So answer me this Snarkman Mcfartski. How is it that a fellow who isn't married, presumably hasn't sired children or ventured far from the university gates gets his shorts in a knot about just about everything about American society and governance? I'm actually going to chalk about 73% of it up to fed-the-freak-up with thesis writing and the rest to youthful exuberance. That said, you have a point about gaining a fresh perspective by traveling and as we both know, it isn't enough to look out the train window at the landscape, you've got to get out there and rub the dirt in your hands. Now, not knowing what sort of research you actually do, but suspecting (or was it that I read somewhere) that you work/ed in S America, I can imagine you picking up some insight in those parts, especially since I have noticed you seem to be fluent in Portuguese. Have no idea how you managed that, but Bravo! I'm one of those insufferable Americans who speaks pigeon French supplemented by skills: Pictionary skills....charade skills. Remind me to tell you one day how I learned that Parisians use Crest. But I digress.
    Ok, where was I. F**K, I hate when I do that.

    Oh, you know I'm one of those totally strange people who think I'd like to live in Canada simply because I went there and I liked it, but I know that I would miss the thrill of American politics too much. Of course, I believe I can make a difference here.

    And if I have to expand my horizons to gain some perspective on my own culture, I'm going to get it in Africa. One day my behind is going to be sitting on the edge of the African rift with the red dirt staining my legs while I watch the great migration.

    But when you go abroad, be sure to send me your address, because I collect overseas friends. There is nothing I love more than a free place to crash. I'll return the favor. =)

  5. I don't know that it has much to do with the thesis. I find outsized outrage occasionally refreshing. I also have been accused of being wildly more humanistic than is understandable by others. But I simply find the fact that there's the potential for so many people to have so much chance at making a go at it if freed from the wages of past and present inequality intolerable. John (my advisor) couldn't figure out why I "cared so much " about "people"; it didn't make sense to him until I said both my parents are social workers (essentially). Of course, I don't think that explains all of it -- it at least seemed a little weird to figure that as for the entire explanation of my research agenda and personal concerns, but there you are.

    If one wishes to be flippant about, which I don't, one could say that some people have football, some have horse fancy, some have frequent anonymous sex, I have outrage and passion about millions of people dying needlessly and/or at the hands of misguided selfish and ill-disclosed foreign policy. [shrugs] To each their own.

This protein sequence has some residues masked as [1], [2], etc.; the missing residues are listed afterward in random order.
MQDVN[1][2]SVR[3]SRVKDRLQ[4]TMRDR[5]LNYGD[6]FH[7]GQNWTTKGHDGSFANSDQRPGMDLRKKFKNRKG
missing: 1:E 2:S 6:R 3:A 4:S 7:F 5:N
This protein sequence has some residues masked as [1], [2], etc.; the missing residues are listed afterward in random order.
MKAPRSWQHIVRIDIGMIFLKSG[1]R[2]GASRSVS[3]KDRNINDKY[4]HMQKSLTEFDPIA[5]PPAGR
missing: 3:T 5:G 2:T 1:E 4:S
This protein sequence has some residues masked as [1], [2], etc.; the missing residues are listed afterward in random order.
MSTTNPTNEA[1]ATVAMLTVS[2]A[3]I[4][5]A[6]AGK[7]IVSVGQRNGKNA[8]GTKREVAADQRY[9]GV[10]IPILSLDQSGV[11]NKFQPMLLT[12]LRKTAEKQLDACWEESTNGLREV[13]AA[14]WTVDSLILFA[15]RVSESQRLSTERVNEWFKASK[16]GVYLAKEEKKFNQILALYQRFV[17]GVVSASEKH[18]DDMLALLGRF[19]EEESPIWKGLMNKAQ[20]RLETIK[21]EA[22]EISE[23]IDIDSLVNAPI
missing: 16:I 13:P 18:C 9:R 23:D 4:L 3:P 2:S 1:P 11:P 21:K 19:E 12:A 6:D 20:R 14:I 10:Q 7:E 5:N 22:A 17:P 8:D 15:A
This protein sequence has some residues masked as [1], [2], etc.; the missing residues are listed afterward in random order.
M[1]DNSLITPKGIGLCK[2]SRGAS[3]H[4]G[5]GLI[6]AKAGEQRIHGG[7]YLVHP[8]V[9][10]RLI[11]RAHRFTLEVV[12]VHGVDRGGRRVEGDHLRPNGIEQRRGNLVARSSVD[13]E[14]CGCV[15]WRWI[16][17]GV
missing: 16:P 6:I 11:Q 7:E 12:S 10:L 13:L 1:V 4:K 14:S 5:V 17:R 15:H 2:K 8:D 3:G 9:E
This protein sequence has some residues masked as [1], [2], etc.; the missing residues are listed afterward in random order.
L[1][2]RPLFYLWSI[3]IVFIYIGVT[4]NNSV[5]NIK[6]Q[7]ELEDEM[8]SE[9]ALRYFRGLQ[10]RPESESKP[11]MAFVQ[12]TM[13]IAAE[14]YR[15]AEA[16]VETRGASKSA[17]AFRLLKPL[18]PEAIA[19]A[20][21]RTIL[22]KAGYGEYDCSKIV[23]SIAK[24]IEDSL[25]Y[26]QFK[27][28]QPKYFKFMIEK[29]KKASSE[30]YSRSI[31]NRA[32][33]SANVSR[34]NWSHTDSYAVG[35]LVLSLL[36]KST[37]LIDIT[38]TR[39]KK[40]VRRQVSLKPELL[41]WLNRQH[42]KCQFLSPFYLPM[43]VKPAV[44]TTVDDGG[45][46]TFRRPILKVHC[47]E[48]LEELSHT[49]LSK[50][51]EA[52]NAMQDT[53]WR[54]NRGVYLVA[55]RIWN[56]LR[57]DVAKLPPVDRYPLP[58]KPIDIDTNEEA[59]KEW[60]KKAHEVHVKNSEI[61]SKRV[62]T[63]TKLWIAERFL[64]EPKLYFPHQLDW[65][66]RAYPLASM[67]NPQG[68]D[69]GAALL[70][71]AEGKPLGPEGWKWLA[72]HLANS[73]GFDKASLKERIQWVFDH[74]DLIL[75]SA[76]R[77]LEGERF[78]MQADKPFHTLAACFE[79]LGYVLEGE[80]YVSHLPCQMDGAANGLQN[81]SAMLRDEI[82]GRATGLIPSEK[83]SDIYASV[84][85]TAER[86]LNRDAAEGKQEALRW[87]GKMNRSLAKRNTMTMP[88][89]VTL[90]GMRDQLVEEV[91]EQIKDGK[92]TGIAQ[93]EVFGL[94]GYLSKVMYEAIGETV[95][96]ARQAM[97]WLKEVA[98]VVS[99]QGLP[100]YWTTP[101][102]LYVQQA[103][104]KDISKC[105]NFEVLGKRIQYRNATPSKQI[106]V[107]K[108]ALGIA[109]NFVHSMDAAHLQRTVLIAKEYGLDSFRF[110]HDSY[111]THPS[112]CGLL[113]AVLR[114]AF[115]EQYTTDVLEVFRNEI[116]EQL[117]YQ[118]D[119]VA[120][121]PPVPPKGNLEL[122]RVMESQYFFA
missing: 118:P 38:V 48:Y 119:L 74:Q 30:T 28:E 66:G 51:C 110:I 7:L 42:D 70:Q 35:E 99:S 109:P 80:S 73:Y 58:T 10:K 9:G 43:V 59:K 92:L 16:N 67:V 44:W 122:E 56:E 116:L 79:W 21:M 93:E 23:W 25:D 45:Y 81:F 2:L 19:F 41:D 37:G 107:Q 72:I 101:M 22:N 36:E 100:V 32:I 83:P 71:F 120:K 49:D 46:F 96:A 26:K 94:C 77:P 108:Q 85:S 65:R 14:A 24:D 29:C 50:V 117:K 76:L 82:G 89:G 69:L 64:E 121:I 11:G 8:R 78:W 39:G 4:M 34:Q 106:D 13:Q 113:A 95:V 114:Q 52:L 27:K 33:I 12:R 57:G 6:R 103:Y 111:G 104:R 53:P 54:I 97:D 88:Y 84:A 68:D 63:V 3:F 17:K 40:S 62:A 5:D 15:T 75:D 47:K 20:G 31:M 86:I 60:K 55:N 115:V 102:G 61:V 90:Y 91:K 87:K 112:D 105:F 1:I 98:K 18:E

Truthfully, I can't imagine being otherwise, people are what matters most ot me in the world, and the fact that I don't know most of them is to me somewhat rather immaterial.

    But, back to it. Cheers.

  6. By the by, what does being childless and unmarried have to do with it? Just curious... I kind of get the kids thing, but being married seems to me wildly uncorrelated with becoming angry about governance.

    I haven't spent much time away from university gates, but my mom got her PhD while I was growing up, and since that and her various other adventures with academe, I have a healthy distance I like to maintain with the womb of the higher institution.

    Of course, it doesn't hurt that I have an ex-girlfriend who is Puerto Rican -- my level of undies-in-a-bunch about politics is hardly abnormal for young people, at least, it's not abnormal in other countries =p (and territories, as the case may be).

  7. Apparently, you are under the impression that I think bunched undies are a bad thing. ;)

    My comments about fatherhood and marriage had to do with your concern for parental leave and something else, can't remember now. Most people don't get the injustice of those policies until they are sitting in the middle of the situation and realize how insane it all is. Actually thought that you demonstrated quite a bit of empathy for others and maturity for understanding the issues. Nor am I dissing you about your youth, either. Just an observation.

    Perhaps I should point out that people lacking thick skins sometimes get puncture wounds around me. Apparently, I have a sharp tongue and a cavalier attitude about using it. But trust me, I mean no harm. If I offend you can usually take for granted I never intended it. But I don't think that is the case here. Am I wrong?

    And trust me J. I so totally get the use in unloading a big steaming pile of outrageous indignation on an unyielding system. Preaching to the choir, friend.

    Anyway, I'm off to bed. Tomorrow is a big day for me. Party at my house to bring in the election results. Take the day off, take the train and come have some fun with the bumpkin folks in IL. =)

  8. Oh yeah. And I forgot to mention, I just like you. You just make me smile.

    Happy electioneering.

  9. If I offend you can usually take for granted I never intended it. But I don't think that is the case here. Am I wrong?
    Nope -- it just seemed a little, i dunno, condescending, but also I am not in my right mind from writing so you've got me there. My mistake on bunched undies! =O

    Anyway, I'm off to bed. Tomorrow is a big day for me. Party at my house to bring in the election results. Take the day off, take the train and come have some fun with the bumpkin folks in IL. =)
    Alright! See you as soon as I finish this little paper I'm working on. =}

    Oh yeah. And I forgot to mention, I just like you. You just make me smile.
    Me too -- I mean, you make me smile. I also make me smile, but that's beside the point.

  10. Hey D -- now that I think about it, I think my banner issue would be getting the ~40% of people who don't vote, to vote. That one is huge, of course, and is never really done -- there's always at least a percent or couple that you're not going to get -- but its important. For one thing, it's a laughable democracy where a large number of people don't vote. I'm interested in learning more about the reasons -- I've learned it's minorities and poor, and reasoned that it's because they feel that nothing changes for them anyway (not entirely unreasonably; what politician even TALKS about the poor or low-income as much or more as they do bout the middle class?). Then, on to addressing the reasons (many of which overlap you're pro-voting list). I also feel like proportional voting may help get these type of folks -- some of them -- on board, because if even half of them became voters -- 20% -- they'd get 20% of the representation in legislative bodies. This may end up making some Palins, but it also could possibly end up making some the next Naders, Kuciniches, and hell, some people I haven't even heard of because they're in the community working, not earning millions to launch a campaign. And if you're voted in by a constituency in proportional voting, seems like you'd better serve them, no?

    I know, I know, more multi-party stuff. What can I say? It makes me happy.